The tourism industry hopes to find workers in the school system, including at the primary level
If you ask a kindergarten student what they want to be when they grow up, you will often hear things like a ballerina, a hockey player, a doctor, or a firefighter.
The Tourism Industry Association of New Brunswick hopes to expand this list to also include careers such as hotel clerk and restaurant waiter.
Tourism operators face a serious shortage of workers in these areas, said Carol Alderdice, group president and CEO.
And that is holding back the growth of the industry.
Alderdice said demand has finally started to increase with the easing of pandemic restrictions, but many operators are still unable to operate at full capacity because they are understaffed.
Some restaurants have to operate at reduced hours, she said.
But, a labor shortage has actually been a problem since before the pandemic, she said.
The association therefore worked on a plan to increase its membership.
Part of this plan includes a partnership with the Department of Education and Early Childhood Development.
Tourism operators will be making presentations to students in schools, she said, including early grades.
âWe have a video project that will start in the fall in September for grades 11 and 12,â said Alderdice, âto interview operators to find out more about tourism and why people work in tourismâ.
This will give students a sense of how the tourism industry works, she said.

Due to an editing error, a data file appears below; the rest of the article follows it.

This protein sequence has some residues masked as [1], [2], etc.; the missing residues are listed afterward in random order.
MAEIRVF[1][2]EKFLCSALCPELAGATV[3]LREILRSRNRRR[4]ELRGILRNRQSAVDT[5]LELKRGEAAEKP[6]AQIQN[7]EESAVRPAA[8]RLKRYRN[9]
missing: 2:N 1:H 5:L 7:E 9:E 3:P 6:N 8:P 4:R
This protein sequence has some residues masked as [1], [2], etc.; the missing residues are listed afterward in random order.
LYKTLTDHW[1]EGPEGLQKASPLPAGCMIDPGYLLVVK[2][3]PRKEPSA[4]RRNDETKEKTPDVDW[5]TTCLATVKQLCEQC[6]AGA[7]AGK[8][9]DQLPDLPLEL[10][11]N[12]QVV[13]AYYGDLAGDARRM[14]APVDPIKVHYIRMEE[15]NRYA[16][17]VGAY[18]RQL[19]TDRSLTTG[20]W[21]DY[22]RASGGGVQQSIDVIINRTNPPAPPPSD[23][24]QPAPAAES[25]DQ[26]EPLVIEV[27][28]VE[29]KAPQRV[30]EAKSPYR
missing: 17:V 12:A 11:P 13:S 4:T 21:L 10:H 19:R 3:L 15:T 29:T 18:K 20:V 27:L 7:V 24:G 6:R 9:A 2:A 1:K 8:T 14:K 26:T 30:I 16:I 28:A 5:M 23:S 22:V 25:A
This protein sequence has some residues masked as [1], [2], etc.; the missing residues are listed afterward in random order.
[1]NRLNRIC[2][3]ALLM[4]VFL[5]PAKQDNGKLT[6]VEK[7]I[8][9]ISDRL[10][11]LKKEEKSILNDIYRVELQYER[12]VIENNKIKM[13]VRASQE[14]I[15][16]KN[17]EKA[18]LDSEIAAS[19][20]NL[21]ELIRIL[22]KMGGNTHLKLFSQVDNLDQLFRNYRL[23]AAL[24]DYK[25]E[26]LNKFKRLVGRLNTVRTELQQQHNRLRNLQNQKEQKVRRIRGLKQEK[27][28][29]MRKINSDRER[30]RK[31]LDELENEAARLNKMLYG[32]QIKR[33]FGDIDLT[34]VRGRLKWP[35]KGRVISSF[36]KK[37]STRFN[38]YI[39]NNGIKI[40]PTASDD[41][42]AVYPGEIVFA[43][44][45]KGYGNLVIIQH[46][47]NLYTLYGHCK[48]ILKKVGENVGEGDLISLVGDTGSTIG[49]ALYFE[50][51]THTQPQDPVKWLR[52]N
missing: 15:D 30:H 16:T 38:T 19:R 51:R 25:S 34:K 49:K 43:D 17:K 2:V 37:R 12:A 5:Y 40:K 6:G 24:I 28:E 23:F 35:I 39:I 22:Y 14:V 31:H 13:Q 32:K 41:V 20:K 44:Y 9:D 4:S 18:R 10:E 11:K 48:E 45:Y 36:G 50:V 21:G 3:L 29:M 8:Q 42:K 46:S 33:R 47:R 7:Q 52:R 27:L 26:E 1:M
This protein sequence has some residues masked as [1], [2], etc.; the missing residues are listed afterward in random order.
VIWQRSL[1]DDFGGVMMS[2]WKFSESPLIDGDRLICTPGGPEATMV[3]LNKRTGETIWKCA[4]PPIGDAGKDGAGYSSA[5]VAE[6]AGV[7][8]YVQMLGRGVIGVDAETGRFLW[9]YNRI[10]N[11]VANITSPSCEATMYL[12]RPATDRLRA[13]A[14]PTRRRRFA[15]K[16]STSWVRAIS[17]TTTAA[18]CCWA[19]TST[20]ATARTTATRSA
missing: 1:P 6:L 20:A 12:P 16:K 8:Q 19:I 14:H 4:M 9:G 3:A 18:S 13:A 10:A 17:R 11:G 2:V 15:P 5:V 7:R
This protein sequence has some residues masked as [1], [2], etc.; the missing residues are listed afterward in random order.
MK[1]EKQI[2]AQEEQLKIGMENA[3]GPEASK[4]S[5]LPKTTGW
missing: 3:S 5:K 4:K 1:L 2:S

âNext year,â she said, âthis video project is going to be K to 12.â
“So all school kids will have the opportunity to do this video project.”
In younger classes, she added, the whole class will do the project together instead of each student doing it individually.
A spokesperson for the Ministry of Education confirmed that the ministry signed a partnership agreement with the tourism association in March.
But Flavio Nienow said that did not include elementary school students.
Information morning – Fredericton10:54Effect of labor shortage on the tourism industry
âThe partnership will increase access to experiential learning and mentoring opportunities in the tourism sector for middle and high school students,â Nienow wrote in an email response.
It will also âsupport professional learning opportunities for teachers,â Nienow said.
âThe ministry has signed similar partnerships,â he said, âwith Planet Hatch and CyberNB and continues to explore potential partnerships with other industries and community groups to create more practical opportunities for students. “